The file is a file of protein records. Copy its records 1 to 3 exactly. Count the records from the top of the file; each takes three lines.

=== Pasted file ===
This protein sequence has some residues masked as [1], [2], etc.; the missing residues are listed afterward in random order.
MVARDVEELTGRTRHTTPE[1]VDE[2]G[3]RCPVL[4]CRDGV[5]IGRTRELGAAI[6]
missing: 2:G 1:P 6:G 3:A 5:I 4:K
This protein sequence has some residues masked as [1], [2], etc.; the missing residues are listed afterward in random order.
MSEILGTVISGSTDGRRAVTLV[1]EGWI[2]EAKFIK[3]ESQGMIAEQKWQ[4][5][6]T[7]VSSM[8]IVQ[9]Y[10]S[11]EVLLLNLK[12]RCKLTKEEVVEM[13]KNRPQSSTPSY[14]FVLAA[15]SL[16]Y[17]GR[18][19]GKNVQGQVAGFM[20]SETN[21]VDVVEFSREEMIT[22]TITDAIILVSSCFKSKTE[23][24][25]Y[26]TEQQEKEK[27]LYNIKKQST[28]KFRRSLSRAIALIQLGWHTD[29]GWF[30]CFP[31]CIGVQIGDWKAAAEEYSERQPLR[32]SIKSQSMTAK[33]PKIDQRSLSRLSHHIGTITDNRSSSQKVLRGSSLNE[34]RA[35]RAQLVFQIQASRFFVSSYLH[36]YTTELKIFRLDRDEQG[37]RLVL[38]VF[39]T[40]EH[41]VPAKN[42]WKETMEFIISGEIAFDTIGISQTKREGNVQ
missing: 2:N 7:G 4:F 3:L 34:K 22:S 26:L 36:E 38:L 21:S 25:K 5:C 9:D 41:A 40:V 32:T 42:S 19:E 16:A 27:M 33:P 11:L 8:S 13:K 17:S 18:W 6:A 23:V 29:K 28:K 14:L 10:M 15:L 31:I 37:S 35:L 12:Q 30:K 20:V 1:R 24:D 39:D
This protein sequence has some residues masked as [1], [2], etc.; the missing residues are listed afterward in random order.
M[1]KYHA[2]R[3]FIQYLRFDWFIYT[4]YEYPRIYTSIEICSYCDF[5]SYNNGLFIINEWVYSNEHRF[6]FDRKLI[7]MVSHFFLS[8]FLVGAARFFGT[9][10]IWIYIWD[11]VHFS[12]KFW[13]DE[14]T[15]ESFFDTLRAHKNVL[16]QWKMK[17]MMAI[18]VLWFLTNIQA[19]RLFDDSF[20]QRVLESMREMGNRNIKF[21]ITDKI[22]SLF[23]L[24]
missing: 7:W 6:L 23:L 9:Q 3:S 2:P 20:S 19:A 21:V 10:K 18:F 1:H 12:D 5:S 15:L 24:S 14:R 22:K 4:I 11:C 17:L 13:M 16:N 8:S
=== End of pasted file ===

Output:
This protein sequence has some residues masked as [1], [2], etc.; the missing residues are listed afterward in random order.
MVARDVEELTGRTRHTTPE[1]VDE[2]G[3]RCPVL[4]CRDGV[5]IGRTRELGAAI[6]
missing: 2:G 1:P 6:G 3:A 5:I 4:K
This protein sequence has some residues masked as [1], [2], etc.; the missing residues are listed afterward in random order.
MSEILGTVISGSTDGRRAVTLV[1]EGWI[2]EAKFIK[3]ESQGMIAEQKWQ[4][5][6]T[7]VSSM[8]IVQ[9]Y[10]S[11]EVLLLNLK[12]RCKLTKEEVVEM[13]KNRPQSSTPSY[14]FVLAA[15]SL[16]Y[17]GR[18][19]GKNVQGQVAGFM[20]SETN[21]VDVVEFSREEMIT[22]TITDAIILVSSCFKSKTE[23][24][25]Y[26]TEQQEKEK[27]LYNIKKQST[28]KFRRSLSRAIALIQLGWHTD[29]GWF[30]CFP[31]CIGVQIGDWKAAAEEYSERQPLR[32]SIKSQSMTAK[33]PKIDQRSLSRLSHHIGTITDNRSSSQKVLRGSSLNE[34]RA[35]RAQLVFQIQASRFFVSSYLH[36]YTTELKIFRLDRDEQG[37]RLVL[38]VF[39]T[40]EH[41]VPAKN[42]WKETMEFIISGEIAFDTIGISQTKREGNVQ
missing: 2:N 7:G 4:F 3:L 34:K 22:S 26:L 36:E 38:L 21:S 25:K 5:C 9:D 41:A 40:V 32:T 42:S 19:E 16:A 27:M 33:P 11:L 8:S 13:K 17:S 18:W 6:A 23:V 29:K 28:K 14:L 10:M 15:L 31:I 37:S 35:L 12:Q 30:K 20:V 1:R 24:D 39:D
This protein sequence has some residues masked as [1], [2], etc.; the missing residues are listed afterward in random order.
M[1]KYHA[2]R[3]FIQYLRFDWFIYT[4]YEYPRIYTSIEICSYCDF[5]SYNNGLFIINEWVYSNEHRF[6]FDRKLI[7]MVSHFFLS[8]FLVGAARFFGT[9][10]IWIYIWD[11]VHFS[12]KFW[13]DE[14]T[15]ESFFDTLRAHKNVL[16]QWKMK[17]MMAI[18]VLWFLTNIQA[19]RLFDDSF[20]QRVLESMREMGNRNIKF[21]ITDKI[22]SLF[23]L[24]
missing: 7:W 6:L 23:L 9:Q 3:S 2:P 20:S 19:A 21:V 10:K 18:F 1:H 12:D 5:S 15:L 24:S 14:R 22:K 4:I 11:C 17:L 13:M 16:N 8:S